February 6 I Monday

Exodus 39-40

Matthew 23:23-39



“Brothers and sisters, my heart’s desire and prayer to God for the Israelites is that they may be saved. For I can testify about them that they are zealous for God, but their zeal is not based on knowledge.”     —Romans 10:1-2


What is a Pharisee? It began as a movement about 400 years before the end of the Old Testament era. This was when Israel had been taken into exile in Babylon as a judgment of God. Then, Babylon was overrun by Persia, who were kind to their occupied territories, so they allowed many of the Israelites to go back to their land of origin. Many went back to Israel under the leadership of Ezra and Nehemiah. On their return, there was a group of people who resolved they would never allow this situation, where God would judge them for their disobedience, to come about again. These people called themselves “Pharisees,” which is an Aramaic word that means “separated ones.” They were intended to be separated unto God, away from sin, from evil and from the world.

       The Pharisees recommitted themselves to the Law of Moses and took the Ten Commandments seriously by qualifying and expanding it to 613 commandments. There were 365 negative ones that said, “You shall not” and 248 positive ones that said, “You shall.” Even with 613 commandments, they were not content with them. They built fences around those rules so that no one could get close to them. For instance, Exodus 20:10 tells us, “The seventh day is a sabbath to the LORD your God. On it you shall not do any work....” What is work and how would we define work? The Pharisees decided that one could not pick up anything that weighed more than two dried figs. What about how far one could move? The Pharisees came up with what they called, “A Sabbath’s Day’s Journey,” which was about 2,000 cubits (about 1 km) in their measurement.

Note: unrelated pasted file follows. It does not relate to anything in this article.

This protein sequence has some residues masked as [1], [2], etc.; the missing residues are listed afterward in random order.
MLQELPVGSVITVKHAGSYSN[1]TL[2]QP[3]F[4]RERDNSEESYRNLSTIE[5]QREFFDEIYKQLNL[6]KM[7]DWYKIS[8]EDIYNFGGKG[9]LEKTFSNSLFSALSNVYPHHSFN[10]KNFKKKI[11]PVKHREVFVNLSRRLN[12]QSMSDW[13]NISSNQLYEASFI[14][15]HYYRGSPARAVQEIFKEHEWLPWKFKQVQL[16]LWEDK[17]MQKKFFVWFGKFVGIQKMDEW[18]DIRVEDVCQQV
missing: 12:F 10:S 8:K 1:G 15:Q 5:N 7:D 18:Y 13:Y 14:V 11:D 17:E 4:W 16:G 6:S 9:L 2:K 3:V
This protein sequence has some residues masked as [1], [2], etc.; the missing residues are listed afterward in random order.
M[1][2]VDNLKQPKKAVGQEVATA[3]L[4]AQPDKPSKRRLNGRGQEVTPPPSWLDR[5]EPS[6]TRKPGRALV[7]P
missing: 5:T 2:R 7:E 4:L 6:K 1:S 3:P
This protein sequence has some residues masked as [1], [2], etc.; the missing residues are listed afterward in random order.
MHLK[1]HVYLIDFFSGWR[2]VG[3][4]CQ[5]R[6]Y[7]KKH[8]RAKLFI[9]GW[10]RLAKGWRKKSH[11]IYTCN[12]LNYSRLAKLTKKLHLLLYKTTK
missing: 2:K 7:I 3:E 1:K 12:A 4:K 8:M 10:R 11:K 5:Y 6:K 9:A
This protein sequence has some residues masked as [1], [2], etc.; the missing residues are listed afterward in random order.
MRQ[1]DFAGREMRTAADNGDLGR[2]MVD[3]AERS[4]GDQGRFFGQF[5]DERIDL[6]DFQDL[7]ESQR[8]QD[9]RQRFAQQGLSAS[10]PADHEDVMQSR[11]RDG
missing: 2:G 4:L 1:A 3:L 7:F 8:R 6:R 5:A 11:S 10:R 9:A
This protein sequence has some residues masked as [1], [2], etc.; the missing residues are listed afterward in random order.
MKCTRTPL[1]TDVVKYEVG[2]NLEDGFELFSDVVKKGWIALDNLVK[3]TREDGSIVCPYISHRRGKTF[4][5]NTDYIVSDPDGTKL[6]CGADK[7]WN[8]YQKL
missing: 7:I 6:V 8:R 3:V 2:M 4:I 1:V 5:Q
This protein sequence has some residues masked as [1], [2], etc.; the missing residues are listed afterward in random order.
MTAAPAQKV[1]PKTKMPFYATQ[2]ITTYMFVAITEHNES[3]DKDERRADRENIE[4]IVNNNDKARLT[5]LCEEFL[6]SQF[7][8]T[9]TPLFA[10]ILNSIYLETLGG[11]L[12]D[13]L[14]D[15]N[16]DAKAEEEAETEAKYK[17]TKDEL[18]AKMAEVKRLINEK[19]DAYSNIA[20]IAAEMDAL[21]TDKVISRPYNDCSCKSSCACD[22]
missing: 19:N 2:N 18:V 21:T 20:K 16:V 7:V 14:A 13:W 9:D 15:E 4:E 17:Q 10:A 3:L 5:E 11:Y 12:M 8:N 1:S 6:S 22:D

Now, it is easy for us to say that the Pharisees were a bunch of phonies and hypocrites, but that is not true. There was hypocrisy amongst them, because they could not live up to the very laws that they wanted, but many were genuine in their intent. They were zealous for God, but it was not based on knowledge; it was based on an inadequate understanding. They created rules so that they never strayed from God, without realizing that these rules became barriers that pushed them away from God.

       The Pharisees tried to regulate right behaviour so as to never fall under God’s judgment again, but all their efforts only led them astray. How amazing that God sent His Son to the world to demonstrate that no amount of human works could gain salvation, but that salvation only came from the finished work of Jesus Christ.

Prayer: Lord God, I come before You in confession for times that I am like a Pharisee, being legalistic on what a Christian should or should not do. May I rest upon the truth that salvation is a gift by Your grace and not by my merit. Thank You, Lord.

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